Officers from the ROC Air Force's 439th Combined Wing take photos next to a C-130 cargo aircraft on their way to join the search and rescue operation, Mar. 11. (Photo/ROCAF)
Taiwan has deployed a number of vessels to assist in the international search for the missing Malaysia Airlines flight MH370, and in doing so Taiwan can solidify its position in the disputed South China Sea with the help of the United States, reports our sister newspaper Want Daily.
The missing plane carrying 239 people is believed to have gone down in the South China Sea between Malaysia and Vietnam during a scheduled passenger flight from Kuala Lumpur to Beijing on Mar. 8. Countries locked in territorial disputes over the region, notably the Spratlys — an island chain claimed by Brunei, China, Malaysia, the Philippines, Taiwan and Vietnam — are putting differences aside to try to find the plane. But there is a sense that the search is also a competition, with the various nations attempting to demonstrate their influence in the contested region.
A total of 153 Chinese nationals were on board the missing aircraft and Beijing has sent the largest fleet of vessels to the region, consisting of five warships, three maritime safety administration ships, a coast guard large patrol ship and a merchant ship. The United States has deployed two destroyers, a logistical vessel and one P-3C patrol aircraft at the request of Malaysia.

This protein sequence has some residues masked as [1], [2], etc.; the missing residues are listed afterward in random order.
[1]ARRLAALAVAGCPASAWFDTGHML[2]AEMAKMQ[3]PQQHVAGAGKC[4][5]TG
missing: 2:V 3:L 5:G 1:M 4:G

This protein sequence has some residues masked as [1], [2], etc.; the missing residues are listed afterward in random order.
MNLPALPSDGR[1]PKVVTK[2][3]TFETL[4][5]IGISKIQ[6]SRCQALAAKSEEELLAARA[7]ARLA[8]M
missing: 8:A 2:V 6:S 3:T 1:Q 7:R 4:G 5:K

Taiwan has sent a C-130 Hercules cargo plane, the ROCS Tian Dan, a Cheng Kung-class guided-missile frigate and two coast guard vessels, while the country's defense ministry has said that it will send one C-130 cargo aircraft to the region every day until the operation is declared over.
Taiwan controls Taiping Island, the largest of the Spratlys. The Washington-based Voice of America has said that Taiwan could lose its position in the South China Sea if it does not do anything to solidify its presence in the area.
As most of the hardware and equipment of the ROC Air Force and Navy come from the United States, observers said Taiwan's deployment of its C-130 and Cheng Kung-class guided-missile frigate to the disputed waters could also be considered a joint military effort between Taipei and Washington.